Predictably, the most common cures were of people suffering from what would now be called hysterical or psychosomatic illness-headache, insomnia, indigestion, blindness caused by emotional trauma, and so on.

The hospital in a more modern sense began in late Roman times, and coincided with the spread of Christianity across Europe. The word "hospital" is derived from the Latin hospes, meaning host or guest; the same root has given us "hotel" and "hostel." Indeed, the first hospitals were little different from hotels and hostels. Essentially they were places where the sick could rest and be fed until they recuperated or died. All hospitals were run by the Church, and most were associated with monasteries. Medicine was practiced by monks and priests.

In theory, Sigerist notes, "Christianity gave the sick man a position in society that he had never had before, a preferential position. When Christianity became the official religion of the Roman Empire, society as such became responsible for the care of the sick."

But in practice, this preferential position had its drawbacks. Conditions in the medieval hospitals varied widely. Certain of them, well financed and well managed, were famous for their humane treatment and their cheerful, spacious surroundings. But most were essentially custodial institutions to keep troublesome and infectious people off the streets. In these places, crowding, filth, and high mortality among both patients and attendants were the rule.

All this soon led to the notion that one avoided a hospital if at all possible. Wealthier-and more worldly-patients were treated in their homes by apothecaries and barber surgeons; only the traveler, the very poor, and the hopelessly ill found their way into the hospitals, and for these people it was indeed "an antechamber to the tomb."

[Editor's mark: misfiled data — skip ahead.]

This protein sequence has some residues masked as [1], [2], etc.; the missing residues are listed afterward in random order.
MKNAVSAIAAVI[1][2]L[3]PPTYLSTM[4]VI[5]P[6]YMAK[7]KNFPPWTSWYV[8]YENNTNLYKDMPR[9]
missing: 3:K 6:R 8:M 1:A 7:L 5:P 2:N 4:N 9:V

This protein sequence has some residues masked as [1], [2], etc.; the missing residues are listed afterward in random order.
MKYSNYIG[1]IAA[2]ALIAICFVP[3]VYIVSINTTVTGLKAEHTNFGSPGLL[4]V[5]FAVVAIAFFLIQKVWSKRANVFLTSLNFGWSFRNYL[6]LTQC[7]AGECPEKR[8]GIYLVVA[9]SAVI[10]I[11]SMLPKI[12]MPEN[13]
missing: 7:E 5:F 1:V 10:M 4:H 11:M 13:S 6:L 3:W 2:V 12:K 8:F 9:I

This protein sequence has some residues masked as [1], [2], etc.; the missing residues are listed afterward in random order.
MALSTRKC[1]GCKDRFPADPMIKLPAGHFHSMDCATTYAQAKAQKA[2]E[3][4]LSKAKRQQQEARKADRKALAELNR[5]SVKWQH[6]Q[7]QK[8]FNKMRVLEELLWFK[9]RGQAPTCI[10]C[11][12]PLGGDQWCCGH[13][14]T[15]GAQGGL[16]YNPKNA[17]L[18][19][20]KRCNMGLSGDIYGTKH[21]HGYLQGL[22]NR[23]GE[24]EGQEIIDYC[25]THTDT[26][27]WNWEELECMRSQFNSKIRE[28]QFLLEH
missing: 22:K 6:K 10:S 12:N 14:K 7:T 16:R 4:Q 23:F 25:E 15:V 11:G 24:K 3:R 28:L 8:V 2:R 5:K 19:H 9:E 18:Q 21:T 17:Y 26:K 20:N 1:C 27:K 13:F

The Renaissance and Reformation loosened the Church's stronghold on both the hospital and the conduct of medical practice. New medical schools sprang up at Salerno, Bologna, Montpellier, and Oxford; in England, Henry VIII dissolved the monastery-hospital system altogether, and a network of private, nonprofit, voluntary hospitals was started to take its place.

A medical school was associated with St. Bartholomew's in 1622; it has thus been a teaching hospital for nearly three hundred and fifty years. Among its eminent surgeons and physicians have been William Harvey, the discoverer of the circulation of the blood; Percival Pott, who first described Pott's disease, tuberculosis of the spine; the brilliant and inventive surgeon John Abernethy; and Sir James Paget, the man who described Paget's disease.

During the seventeenth century, urban London was growing enormously, yet there were only two hospitals-St. Bartholomew's and St. Thomas's. The demands made upon these two institutions gradually resulted in an important change in function. Instead of caring for all patients, they shifted their emphasis to patients who could be cured, leaving the incurables to asylums and prisons. In 1700, St. Thomas's orders stated flatly: "No incurables are to be received"-a harsh order, but one with the encouraging implication that medicine was beginning to divide its clientele into those who could be helped, and those who could not. The situation was made more humane a few years later when a wealthy merchant, Sir Thomas Guy, financed one of the first private, voluntary hospitals to care for all patients, curable or not.